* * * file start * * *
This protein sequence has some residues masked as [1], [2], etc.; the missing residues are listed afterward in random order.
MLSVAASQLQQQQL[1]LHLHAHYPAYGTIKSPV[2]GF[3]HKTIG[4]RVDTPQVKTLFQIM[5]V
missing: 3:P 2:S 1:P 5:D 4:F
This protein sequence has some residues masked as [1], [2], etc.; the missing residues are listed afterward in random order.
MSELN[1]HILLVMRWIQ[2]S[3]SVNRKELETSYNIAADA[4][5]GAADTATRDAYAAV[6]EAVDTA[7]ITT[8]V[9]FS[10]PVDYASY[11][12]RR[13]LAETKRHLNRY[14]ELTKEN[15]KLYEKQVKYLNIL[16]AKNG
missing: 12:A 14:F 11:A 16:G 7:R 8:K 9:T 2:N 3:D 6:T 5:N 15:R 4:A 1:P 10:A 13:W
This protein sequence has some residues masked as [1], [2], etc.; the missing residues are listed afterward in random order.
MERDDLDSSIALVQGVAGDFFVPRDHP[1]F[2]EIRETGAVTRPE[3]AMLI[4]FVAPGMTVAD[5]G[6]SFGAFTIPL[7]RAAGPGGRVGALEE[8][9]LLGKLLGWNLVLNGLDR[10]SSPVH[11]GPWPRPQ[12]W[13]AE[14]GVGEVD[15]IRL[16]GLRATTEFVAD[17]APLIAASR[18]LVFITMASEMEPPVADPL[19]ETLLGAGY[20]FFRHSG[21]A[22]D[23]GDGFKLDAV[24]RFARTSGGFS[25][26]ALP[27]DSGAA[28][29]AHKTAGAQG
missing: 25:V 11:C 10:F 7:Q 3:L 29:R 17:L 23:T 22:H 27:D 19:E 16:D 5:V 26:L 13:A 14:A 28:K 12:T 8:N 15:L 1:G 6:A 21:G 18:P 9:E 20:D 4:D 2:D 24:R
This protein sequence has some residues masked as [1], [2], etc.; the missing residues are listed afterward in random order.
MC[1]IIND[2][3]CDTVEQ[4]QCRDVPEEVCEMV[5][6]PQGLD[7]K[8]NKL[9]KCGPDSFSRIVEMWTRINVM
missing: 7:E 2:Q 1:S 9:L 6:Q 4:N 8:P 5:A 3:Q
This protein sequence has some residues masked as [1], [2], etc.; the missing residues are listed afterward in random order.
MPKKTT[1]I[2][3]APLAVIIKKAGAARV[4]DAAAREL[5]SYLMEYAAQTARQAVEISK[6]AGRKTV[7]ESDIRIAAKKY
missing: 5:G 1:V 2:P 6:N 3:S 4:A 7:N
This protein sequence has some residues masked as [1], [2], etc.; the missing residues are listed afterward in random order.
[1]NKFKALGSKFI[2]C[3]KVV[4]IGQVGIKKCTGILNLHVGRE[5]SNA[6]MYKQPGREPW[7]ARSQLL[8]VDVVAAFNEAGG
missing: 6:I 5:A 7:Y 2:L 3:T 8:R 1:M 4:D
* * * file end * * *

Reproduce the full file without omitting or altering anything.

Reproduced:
This protein sequence has some residues masked as [1], [2], etc.; the missing residues are listed afterward in random order.
MLSVAASQLQQQQL[1]LHLHAHYPAYGTIKSPV[2]GF[3]HKTIG[4]RVDTPQVKTLFQIM[5]V
missing: 3:P 2:S 1:P 5:D 4:F
This protein sequence has some residues masked as [1], [2], etc.; the missing residues are listed afterward in random order.
MSELN[1]HILLVMRWIQ[2]S[3]SVNRKELETSYNIAADA[4][5]GAADTATRDAYAAV[6]EAVDTA[7]ITT[8]V[9]FS[10]PVDYASY[11][12]RR[13]LAETKRHLNRY[14]ELTKEN[15]KLYEKQVKYLNIL[16]AKNG
missing: 12:A 14:F 11:A 16:G 7:R 8:K 9:T 2:N 3:D 6:T 5:N 15:R 4:A 1:P 10:A 13:W
This protein sequence has some residues masked as [1], [2], etc.; the missing residues are listed afterward in random order.
MERDDLDSSIALVQGVAGDFFVPRDHP[1]F[2]EIRETGAVTRPE[3]AMLI[4]FVAPGMTVAD[5]G[6]SFGAFTIPL[7]RAAGPGGRVGALEE[8][9]LLGKLLGWNLVLNGLDR[10]SSPVH[11]GPWPRPQ[12]W[13]AE[14]GVGEVD[15]IRL[16]GLRATTEFVAD[17]APLIAASR[18]LVFITMASEMEPPVADPL[19]ETLLGAGY[20]FFRHSG[21]A[22]D[23]GDGFKLDAV[24]RFARTSGGFS[25][26]ALP[27]DSGAA[28][29]AHKTAGAQG
missing: 25:V 11:C 10:F 7:Q 3:L 29:R 17:L 23:T 22:H 27:D 19:E 16:D 5:V 26:L 13:A 14:A 28:K 12:T 8:N 15:L 1:G 6:A 21:G 18:P 9:E 20:D 4:D 2:D 24:R
This protein sequence has some residues masked as [1], [2], etc.; the missing residues are listed afterward in random order.
MC[1]IIND[2][3]CDTVEQ[4]QCRDVPEEVCEMV[5][6]PQGLD[7]K[8]NKL[9]KCGPDSFSRIVEMWTRINVM
missing: 7:E 2:Q 1:S 9:L 6:Q 4:N 8:P 5:A 3:Q
This protein sequence has some residues masked as [1], [2], etc.; the missing residues are listed afterward in random order.
MPKKTT[1]I[2][3]APLAVIIKKAGAARV[4]DAAAREL[5]SYLMEYAAQTARQAVEISK[6]AGRKTV[7]ESDIRIAAKKY
missing: 5:G 1:V 2:P 6:N 3:S 4:A 7:N
This protein sequence has some residues masked as [1], [2], etc.; the missing residues are listed afterward in random order.
[1]NKFKALGSKFI[2]C[3]KVV[4]IGQVGIKKCTGILNLHVGRE[5]SNA[6]MYKQPGREPW[7]ARSQLL[8]VDVVAAFNEAGG
missing: 6:I 5:A 7:Y 2:L 3:T 8:R 1:M 4:D